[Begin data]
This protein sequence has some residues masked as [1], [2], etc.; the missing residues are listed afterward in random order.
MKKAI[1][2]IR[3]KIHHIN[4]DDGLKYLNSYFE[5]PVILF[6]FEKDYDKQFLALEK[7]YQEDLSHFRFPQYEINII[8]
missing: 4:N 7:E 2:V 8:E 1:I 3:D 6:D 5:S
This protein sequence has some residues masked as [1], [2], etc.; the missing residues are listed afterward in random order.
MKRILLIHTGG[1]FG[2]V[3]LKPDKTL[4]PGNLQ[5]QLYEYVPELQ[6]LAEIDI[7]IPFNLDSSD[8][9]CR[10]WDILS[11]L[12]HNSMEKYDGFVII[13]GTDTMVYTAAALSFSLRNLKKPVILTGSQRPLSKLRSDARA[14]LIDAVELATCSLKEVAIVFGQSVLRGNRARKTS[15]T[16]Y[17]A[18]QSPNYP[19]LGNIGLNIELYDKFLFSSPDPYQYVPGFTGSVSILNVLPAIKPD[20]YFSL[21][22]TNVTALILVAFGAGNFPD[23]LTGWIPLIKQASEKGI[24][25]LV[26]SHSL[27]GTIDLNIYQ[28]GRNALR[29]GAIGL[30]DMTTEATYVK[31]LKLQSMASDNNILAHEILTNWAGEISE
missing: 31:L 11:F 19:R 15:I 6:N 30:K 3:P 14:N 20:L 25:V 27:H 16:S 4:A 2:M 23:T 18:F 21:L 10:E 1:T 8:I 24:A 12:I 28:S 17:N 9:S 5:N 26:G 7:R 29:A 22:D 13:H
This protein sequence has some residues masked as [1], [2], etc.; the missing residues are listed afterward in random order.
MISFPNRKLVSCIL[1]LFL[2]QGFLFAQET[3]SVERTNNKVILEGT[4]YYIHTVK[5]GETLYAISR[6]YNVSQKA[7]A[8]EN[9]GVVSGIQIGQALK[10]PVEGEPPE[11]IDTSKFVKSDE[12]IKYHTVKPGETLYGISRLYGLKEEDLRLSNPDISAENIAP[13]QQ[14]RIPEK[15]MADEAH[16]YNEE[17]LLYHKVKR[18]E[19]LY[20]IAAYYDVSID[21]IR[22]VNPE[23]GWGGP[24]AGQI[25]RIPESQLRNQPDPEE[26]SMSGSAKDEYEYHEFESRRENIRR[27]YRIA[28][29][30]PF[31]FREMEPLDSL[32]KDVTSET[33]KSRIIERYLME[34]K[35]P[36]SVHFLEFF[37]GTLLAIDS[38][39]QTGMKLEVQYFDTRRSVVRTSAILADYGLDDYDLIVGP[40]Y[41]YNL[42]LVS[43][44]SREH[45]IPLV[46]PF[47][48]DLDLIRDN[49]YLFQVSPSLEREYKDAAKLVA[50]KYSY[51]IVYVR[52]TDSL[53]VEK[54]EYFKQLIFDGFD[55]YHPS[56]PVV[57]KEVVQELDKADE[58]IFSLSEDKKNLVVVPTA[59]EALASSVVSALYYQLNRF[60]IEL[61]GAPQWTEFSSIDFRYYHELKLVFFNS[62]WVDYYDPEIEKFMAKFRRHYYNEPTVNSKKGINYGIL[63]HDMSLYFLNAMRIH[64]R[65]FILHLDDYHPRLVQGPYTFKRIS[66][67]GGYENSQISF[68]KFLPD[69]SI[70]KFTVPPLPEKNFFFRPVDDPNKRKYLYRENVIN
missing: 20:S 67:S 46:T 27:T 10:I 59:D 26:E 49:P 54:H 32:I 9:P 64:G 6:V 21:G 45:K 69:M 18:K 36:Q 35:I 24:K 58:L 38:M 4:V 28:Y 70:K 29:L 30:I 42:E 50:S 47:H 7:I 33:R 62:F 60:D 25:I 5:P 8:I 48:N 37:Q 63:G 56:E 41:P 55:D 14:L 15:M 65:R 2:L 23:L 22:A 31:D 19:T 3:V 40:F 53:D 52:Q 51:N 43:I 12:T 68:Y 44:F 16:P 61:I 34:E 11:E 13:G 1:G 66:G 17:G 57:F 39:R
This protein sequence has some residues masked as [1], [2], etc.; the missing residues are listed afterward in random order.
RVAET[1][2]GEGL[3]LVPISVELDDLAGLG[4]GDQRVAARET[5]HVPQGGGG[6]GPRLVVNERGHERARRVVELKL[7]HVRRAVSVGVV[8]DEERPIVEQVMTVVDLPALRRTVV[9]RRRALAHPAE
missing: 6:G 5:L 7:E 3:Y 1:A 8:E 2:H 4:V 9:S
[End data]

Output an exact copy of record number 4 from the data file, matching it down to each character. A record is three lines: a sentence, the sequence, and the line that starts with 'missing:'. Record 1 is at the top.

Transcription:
This protein sequence has some residues masked as [1], [2], etc.; the missing residues are listed afterward in random order.
RVAET[1][2]GEGL[3]LVPISVELDDLAGLG[4]GDQRVAARET[5]HVPQGGGG[6]GPRLVVNERGHERARRVVELKL[7]HVRRAVSVGVV[8]DEERPIVEQVMTVVDLPALRRTVV[9]RRRALAHPAE
missing: 6:G 5:L 7:E 3:Y 1:A 8:E 2:H 4:V 9:S